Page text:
July 27, 2009
Around the blogosphere
Here are a few of the posts of note from around the blogosphere that should be of interest to criminal justice fans:
From Crime and Consequence here, "So-Called Prosecutor Misconduct"
From The Crime Report here, "Why Is Obama Seeking Rise In Drug Enforcement?"
From Grits for Breakfast here, "Stronger probation praised in drug court setting"
From How Appealing here, "High Court Ruling Shapes Local Control; California Officials To Seek Relief from Court Oversight"
From PrawfsBlawg here, "President Obama and the Paradoxes of Police Power"
From The Volokh Conspiracy here, "If You're Reading This, You're Probably a Federal Criminal"
UPDATE: Here is one more of note from this afternoon:
- From the WSJ Law Blog here, "Spin the Wheel, Get a Corruption Sentence"
July 27, 2009 at 10:35 AM | Permalink
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Since I don't have a password to sign in there I'll comment here.
That new proposal by the ABA that Kent reviews is about as self-serving as anything I've ever seen. It's fundamental problem lies in the words: "and find that the attorney's act or omission was purposeful, knowing or intentional".
It's impossible to prove a negative and I don't know how anyone is going to assert that an omission was intentional. If one changes the wording to "known or should have known" I'll buy it. But stated in the absolute way it's stated it's a get out of jail free card for most lawyer misconduct or error.
Posted by: Daniel | Jul 27, 2009 12:53:16 PM
As to the Kosinski argument that federal prosecutors can come after everyone in the US, because of the large number of laws. It is ironic that the best explanation for this scheme was rejected by Volokh. He is a cool guy. Animal porn sites, illegal pharmacy sites, name specific death threats, obscene language, no biggie to him.
Mention the rent seeking theory and the violation of the Establishment Clause by the Scholasticist nature of the core legal doctrines? Gone in 60 seconds, banned. Followed within the hour with a foam at the mouth, crazy, new comments policy, and an invitation to go elsewhere on the big internet.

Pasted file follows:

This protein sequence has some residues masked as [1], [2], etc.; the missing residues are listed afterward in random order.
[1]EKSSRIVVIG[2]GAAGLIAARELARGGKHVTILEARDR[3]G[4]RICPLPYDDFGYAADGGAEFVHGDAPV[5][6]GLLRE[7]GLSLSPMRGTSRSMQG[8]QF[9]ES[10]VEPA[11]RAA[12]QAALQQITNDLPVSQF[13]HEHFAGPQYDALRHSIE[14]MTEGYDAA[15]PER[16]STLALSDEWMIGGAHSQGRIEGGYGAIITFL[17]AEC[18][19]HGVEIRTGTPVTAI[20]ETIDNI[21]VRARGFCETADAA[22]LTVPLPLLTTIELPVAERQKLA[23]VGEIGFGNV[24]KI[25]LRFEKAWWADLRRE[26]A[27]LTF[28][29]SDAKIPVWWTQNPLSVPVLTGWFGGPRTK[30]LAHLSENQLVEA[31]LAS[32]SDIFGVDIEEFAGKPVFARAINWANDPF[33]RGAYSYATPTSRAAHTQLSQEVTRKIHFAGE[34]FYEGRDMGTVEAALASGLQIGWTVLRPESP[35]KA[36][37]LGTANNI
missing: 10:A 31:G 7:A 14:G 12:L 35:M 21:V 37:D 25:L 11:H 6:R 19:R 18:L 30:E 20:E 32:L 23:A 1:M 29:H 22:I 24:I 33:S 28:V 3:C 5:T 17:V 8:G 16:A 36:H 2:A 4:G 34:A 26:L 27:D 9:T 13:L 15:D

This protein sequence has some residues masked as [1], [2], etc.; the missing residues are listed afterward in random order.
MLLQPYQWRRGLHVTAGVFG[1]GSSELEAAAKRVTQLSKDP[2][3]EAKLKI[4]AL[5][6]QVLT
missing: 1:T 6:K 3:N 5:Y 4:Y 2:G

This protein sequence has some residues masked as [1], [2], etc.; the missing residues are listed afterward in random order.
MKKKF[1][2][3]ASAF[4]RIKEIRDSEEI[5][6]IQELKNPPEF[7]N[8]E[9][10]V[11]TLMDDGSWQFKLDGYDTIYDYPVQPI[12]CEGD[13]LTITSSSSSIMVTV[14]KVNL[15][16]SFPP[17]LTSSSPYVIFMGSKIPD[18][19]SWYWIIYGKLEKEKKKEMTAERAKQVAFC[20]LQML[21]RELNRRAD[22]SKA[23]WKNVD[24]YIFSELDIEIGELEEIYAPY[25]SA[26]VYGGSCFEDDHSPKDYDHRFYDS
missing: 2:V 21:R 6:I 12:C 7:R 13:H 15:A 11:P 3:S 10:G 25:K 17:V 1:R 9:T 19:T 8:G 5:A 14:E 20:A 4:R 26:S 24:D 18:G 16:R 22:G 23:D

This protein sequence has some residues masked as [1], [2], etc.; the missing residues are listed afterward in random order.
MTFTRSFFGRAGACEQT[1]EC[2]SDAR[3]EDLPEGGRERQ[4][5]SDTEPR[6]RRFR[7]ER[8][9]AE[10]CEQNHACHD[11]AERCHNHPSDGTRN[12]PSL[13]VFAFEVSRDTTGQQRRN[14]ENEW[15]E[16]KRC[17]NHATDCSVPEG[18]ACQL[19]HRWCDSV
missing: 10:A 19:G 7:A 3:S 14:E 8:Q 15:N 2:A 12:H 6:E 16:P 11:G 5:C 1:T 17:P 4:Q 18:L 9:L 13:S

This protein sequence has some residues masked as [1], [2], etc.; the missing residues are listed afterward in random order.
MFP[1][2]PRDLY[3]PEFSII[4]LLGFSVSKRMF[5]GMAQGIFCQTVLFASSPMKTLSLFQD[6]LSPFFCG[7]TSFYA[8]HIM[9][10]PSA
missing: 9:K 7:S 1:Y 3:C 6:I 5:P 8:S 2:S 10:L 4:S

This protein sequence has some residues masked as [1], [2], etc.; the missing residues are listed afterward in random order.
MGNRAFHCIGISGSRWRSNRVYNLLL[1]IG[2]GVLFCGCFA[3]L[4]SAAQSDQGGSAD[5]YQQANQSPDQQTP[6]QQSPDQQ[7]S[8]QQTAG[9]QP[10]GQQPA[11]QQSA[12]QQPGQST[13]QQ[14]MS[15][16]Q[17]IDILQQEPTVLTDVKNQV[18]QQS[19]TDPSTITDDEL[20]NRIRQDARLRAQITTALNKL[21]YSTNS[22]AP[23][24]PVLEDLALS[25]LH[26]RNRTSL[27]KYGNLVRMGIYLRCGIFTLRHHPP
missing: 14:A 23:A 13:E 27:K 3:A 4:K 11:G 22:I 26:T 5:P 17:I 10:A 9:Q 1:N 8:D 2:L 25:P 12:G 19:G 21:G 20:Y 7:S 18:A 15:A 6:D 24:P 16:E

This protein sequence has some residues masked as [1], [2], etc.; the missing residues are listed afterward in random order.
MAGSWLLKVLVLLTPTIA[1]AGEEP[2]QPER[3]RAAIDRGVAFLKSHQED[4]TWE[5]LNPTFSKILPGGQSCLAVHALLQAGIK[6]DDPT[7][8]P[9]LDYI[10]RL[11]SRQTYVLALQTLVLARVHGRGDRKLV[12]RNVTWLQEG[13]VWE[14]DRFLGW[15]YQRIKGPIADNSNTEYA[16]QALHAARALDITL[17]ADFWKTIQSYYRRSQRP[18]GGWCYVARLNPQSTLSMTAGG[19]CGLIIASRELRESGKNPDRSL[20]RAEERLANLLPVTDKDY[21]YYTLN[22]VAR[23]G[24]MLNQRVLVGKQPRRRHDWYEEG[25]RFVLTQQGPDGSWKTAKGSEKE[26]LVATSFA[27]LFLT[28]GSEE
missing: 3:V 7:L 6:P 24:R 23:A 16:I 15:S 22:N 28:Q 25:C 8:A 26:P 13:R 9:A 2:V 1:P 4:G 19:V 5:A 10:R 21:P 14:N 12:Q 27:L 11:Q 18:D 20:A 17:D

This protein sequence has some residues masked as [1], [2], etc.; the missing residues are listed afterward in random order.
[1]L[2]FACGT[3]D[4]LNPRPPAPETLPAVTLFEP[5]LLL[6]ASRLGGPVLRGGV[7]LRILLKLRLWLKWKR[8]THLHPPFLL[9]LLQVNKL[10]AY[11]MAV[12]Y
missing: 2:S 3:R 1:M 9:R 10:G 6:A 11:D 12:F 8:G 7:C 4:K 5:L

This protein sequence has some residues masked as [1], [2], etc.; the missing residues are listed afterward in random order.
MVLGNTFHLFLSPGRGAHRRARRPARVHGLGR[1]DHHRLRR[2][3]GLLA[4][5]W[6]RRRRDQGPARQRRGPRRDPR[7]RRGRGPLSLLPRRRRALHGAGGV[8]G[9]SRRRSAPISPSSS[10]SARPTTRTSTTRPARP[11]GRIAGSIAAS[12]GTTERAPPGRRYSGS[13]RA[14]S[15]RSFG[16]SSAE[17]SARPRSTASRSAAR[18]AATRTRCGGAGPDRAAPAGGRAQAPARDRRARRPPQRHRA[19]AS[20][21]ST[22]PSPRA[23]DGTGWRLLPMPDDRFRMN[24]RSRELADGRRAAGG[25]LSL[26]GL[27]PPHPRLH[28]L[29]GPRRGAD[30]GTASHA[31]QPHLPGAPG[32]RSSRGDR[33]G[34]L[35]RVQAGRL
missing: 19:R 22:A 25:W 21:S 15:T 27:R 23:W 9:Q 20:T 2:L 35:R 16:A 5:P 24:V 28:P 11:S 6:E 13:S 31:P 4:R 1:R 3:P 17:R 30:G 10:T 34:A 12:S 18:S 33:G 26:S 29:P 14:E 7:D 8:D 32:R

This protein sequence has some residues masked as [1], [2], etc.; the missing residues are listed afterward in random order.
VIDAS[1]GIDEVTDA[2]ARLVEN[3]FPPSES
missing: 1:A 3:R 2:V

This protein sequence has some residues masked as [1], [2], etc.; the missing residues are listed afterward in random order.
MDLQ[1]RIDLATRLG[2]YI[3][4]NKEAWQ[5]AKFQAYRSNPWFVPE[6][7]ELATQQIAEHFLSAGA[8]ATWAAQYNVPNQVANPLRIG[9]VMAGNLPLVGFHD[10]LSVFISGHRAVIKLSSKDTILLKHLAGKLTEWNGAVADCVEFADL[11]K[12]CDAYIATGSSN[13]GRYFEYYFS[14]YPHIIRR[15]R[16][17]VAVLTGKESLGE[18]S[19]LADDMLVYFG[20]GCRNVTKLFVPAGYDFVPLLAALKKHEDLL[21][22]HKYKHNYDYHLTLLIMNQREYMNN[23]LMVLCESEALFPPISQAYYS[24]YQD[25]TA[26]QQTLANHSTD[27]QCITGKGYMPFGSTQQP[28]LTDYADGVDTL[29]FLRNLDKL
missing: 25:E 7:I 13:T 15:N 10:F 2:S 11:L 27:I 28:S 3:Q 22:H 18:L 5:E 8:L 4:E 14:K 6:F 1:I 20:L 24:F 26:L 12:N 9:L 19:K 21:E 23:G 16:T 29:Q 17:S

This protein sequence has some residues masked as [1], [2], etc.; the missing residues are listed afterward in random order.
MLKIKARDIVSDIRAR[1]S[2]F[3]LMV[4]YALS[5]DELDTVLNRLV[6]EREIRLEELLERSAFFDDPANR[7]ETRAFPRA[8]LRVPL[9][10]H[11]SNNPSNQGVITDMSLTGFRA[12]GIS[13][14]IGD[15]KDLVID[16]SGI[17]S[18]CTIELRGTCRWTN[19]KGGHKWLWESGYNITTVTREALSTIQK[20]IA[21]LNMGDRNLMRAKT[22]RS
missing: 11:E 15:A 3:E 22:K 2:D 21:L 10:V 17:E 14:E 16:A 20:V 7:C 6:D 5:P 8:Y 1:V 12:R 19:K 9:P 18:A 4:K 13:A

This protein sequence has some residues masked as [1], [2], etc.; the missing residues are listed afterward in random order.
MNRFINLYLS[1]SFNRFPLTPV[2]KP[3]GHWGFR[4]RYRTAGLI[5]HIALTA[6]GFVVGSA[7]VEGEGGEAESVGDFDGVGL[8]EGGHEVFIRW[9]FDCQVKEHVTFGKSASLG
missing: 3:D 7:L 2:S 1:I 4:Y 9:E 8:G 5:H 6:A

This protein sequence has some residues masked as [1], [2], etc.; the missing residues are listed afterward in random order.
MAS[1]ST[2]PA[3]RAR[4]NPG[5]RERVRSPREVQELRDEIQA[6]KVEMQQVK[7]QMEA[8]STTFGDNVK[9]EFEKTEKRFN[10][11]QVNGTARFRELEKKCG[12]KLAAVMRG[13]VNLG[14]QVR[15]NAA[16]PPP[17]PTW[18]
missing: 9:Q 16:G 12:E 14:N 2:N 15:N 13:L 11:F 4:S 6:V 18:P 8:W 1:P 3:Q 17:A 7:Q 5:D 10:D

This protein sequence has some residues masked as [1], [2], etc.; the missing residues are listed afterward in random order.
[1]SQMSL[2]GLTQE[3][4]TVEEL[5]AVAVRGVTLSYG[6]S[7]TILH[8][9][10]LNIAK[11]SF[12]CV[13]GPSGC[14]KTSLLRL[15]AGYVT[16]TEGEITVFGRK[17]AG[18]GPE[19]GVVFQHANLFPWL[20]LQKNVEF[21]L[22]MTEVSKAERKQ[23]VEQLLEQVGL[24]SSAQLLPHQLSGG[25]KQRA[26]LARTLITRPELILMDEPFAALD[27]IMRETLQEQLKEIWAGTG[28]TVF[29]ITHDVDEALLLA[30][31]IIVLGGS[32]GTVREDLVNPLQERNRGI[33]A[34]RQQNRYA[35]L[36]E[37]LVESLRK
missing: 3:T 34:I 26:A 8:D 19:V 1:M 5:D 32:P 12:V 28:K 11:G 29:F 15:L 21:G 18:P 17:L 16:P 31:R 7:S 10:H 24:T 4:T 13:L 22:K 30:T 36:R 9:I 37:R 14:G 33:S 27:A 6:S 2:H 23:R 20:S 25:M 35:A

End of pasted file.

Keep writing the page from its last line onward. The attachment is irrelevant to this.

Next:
This federal thug scheme is old. It is copied from the Inquisition. It is not taught, but the Inquisition had a business plan. So blaspheme by eating meat on a Friday, and the penalty was confiscation, not burning at the stake, ending your productivity. The Jews, the Protestants they did burn? Rich people, whose assets reverted to the Church.
So the multiplicity of law and regulation is pretextual and a crime by lawyers.
Here is a set of tools for the mass extinction of these laws.
1) Any legal utterance containing Latin is void for violation of the Establishment Clause. Latin is the foreign language of the Catholic Church and prohibited in our secular nation's government.
2) Any legal utterance written above the sixth grade level is voidable because it fails to give notice. This argument is especially strong in the criminal law. On top of this failure, fancy language violates legality.
3) All laws and regulations should be required to be scientifically proven to be safe and effective. Any law that has not been pilot tested with good data to support its safety and effective should be automatically recalled. This rule is justified by the nature of the law, ghoulish human experimentation.
4) The entire lawyer hierarchy, about 15,000, are in insurrection against the Constitution, especially Article I Section 1, prohibiting judicial review. Round them up, en masse. Give each an individualized fair trial lasting an hour, where the sole evidence is their appellate decision or an executive regulation. Then find them guilty. Take them to the basement of the courthouse, and have a hooded police officer shoot them in the head. That is how the Inquisition ended, too. The French Revolution had 100's or 1000's of Dominican friars beheaded. The church got the message about its business plan. Over.
Posted by: Supremacy Claus | Jul 27, 2009 1:37:08 PM